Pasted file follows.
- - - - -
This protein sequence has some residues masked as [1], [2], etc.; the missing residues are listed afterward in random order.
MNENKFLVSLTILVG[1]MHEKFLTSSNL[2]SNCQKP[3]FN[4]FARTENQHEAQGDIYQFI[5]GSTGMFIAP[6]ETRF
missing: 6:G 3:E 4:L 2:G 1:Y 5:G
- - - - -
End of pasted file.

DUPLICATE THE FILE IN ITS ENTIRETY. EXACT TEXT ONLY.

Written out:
This protein sequence has some residues masked as [1], [2], etc.; the missing residues are listed afterward in random order.
MNENKFLVSLTILVG[1]MHEKFLTSSNL[2]SNCQKP[3]FN[4]FARTENQHEAQGDIYQFI[5]GSTGMFIAP[6]ETRF
missing: 6:G 3:E 4:L 2:G 1:Y 5:G